Rubin says he learned late of Citi's risky bets

Despite skeptical critics, the former Treasury secretary pleads ignorance about the bank's high-risk loans

Published April 8, 2010 1:29PM (EDT)


Robert Rubin, a senior adviser to Citigroup Inc. at the time of its deep losses from subprime mortgages, says he learned belatedly that Citi had $43 billion in high-risk securities on its books.

Rubin says, "I do not recall knowing before September 2007" that the bank had held onto the investments composed of repackaged mortgage bonds. In November 2007, Citigroup publicly estimated it would lose $8 billion to $11 billion in the fourth quarter that year from those securities.

Rubin, a former Treasury secretary, makes the statements in testimony to a panel investigating the roots of the financial crisis. He and other former Citigroup executives have been sharply criticized for allowing heavy investments in high-risk securities. Citi was a major subprime lender.

Critics have said Rubin, with his vast experience on Wall Street and as Treasury chief in the Clinton administration, should have picked up on the warning signs of the crisis and taken a more active role in preventing Citigroup's debacle.

New York-based Citigroup was one of the hardest-hit banks during the credit crisis and the recession. It received $45 billion in federal bailout money -- one of the biggest rescues in the government's program.

As borrowers defaulted, Citibank's losses reached nearly $30 billion on some portions of collateralized debt obligations, or CDOs. CDOs are complex financial instruments that combine various slices of debt.

"Those losses were a substantial cause of the bank's financial problems and led to the assistance from the U.S. government," Rubin noted in his prepared testimony for the second day of hearings by the Financial Crisis Inquiry Commission.

Rubin said he was "confident" that Citi executives "believed in good faith" that their superiors didn't need to examine the bank's heavy holdings of the securities because they were triple-AAA rated and appeared safe from default.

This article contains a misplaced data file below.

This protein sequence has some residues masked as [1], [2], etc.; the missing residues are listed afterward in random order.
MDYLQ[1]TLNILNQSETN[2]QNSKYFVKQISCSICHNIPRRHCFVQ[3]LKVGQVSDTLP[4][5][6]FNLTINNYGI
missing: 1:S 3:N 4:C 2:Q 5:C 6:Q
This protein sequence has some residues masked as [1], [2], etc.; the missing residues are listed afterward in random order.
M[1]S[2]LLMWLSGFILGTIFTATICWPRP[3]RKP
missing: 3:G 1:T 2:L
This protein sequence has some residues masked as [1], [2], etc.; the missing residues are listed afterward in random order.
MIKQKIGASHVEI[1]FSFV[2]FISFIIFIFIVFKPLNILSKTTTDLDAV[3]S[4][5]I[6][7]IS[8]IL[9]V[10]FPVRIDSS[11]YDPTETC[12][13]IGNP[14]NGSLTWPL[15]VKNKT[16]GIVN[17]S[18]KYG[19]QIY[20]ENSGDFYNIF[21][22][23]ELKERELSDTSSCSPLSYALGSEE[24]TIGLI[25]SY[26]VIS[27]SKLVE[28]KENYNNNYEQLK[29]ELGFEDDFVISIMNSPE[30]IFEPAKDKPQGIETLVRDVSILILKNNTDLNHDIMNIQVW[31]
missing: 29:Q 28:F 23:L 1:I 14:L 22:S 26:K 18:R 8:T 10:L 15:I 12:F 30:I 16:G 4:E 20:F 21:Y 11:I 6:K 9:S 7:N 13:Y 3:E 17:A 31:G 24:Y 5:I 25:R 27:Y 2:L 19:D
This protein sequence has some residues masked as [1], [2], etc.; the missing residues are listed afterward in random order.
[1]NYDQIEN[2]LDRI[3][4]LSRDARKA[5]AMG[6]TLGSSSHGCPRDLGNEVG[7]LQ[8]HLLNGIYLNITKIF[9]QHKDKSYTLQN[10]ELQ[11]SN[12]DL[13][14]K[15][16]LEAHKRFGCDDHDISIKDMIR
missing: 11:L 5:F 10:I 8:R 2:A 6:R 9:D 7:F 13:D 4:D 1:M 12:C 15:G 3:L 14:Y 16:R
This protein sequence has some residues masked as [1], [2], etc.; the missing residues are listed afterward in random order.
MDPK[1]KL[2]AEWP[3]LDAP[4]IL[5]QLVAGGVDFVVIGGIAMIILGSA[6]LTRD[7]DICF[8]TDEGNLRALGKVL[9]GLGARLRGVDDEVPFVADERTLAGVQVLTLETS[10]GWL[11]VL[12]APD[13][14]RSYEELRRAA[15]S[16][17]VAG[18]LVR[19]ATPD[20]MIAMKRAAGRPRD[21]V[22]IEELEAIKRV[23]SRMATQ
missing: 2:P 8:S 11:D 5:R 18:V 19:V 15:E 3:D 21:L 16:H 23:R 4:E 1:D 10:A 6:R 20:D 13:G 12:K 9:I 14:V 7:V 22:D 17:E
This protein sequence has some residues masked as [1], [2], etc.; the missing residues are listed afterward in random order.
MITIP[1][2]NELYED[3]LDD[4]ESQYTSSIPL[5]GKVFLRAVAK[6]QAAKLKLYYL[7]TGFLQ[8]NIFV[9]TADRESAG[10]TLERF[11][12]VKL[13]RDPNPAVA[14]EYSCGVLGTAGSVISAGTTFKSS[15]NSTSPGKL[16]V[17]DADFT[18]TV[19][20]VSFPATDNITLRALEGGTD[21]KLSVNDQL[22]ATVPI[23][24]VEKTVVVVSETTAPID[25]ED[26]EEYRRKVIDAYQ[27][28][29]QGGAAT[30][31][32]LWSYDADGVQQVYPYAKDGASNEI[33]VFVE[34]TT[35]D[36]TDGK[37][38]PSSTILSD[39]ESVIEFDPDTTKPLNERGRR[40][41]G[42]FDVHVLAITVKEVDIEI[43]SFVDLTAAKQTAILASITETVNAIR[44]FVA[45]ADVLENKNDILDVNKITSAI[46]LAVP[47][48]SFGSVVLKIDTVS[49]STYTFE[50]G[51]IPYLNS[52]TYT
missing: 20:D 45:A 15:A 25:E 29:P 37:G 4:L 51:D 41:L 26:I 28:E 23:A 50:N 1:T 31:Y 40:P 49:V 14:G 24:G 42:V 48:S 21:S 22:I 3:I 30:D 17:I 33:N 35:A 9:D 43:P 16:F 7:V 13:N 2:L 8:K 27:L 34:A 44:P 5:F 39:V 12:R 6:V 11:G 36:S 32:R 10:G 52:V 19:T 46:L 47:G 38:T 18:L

The inquiry commission was created by Congress to delve into the causes of the financial crisis. The three sessions this week are focused on high-risk mortgage lending and the way trillions in risky mortgage debt was spread throughout the financial system. The goal is to provide a firsthand accounting of decisions that inflated a mortgage bubble and triggered the financial crisis.

Citigroup is being examined as a case study because it was heavily involved in each stage of the process. The bank was a major subprime lender through its subsidiary CitiFinancial. Other divisions of Citigroup pooled those loans and loans purchased from other mortgage companies and sold the income streams to investors.

Rubin and former Citigroup CEO Charles Prince will be pressed about the bank's role in spreading the high-risk mortgage debt through the system.

When Citigroup announced the estimated losses of up to $11 billion in November 2007, Prince resigned, Win Bischoff became acting CEO, and Rubin stepped in as chairman, helping Citi raise billions in capital to shore up its sinking finances.

Rubin came to Citigroup as a "senior counselor" in 1999. He had worked for 25 years at Wall Street powerhouse Goldman Sachs & Co., rising to co-CEO, before becoming President Bill Clinton's chief economic adviser in 1993 and Treasury secretary two years later.

In his testimony for the hearing, Prince says he wasn't aware of decisions being made on the bank's trading desks to keep on its books the "super senior" CDOs. Still, he says, given that they were widely perceived as having a low risk of default, "it is hard for me to fault the traders who made the decisions."

"Regrettably, we were not able to prevent the losses that occurred, but it was not a result of management or board inattention or a lack of proper reporting of information," Prince said. He cited multiple meetings to inform the board members of developing problems and to solicit their advice.

By Marcy Gordon

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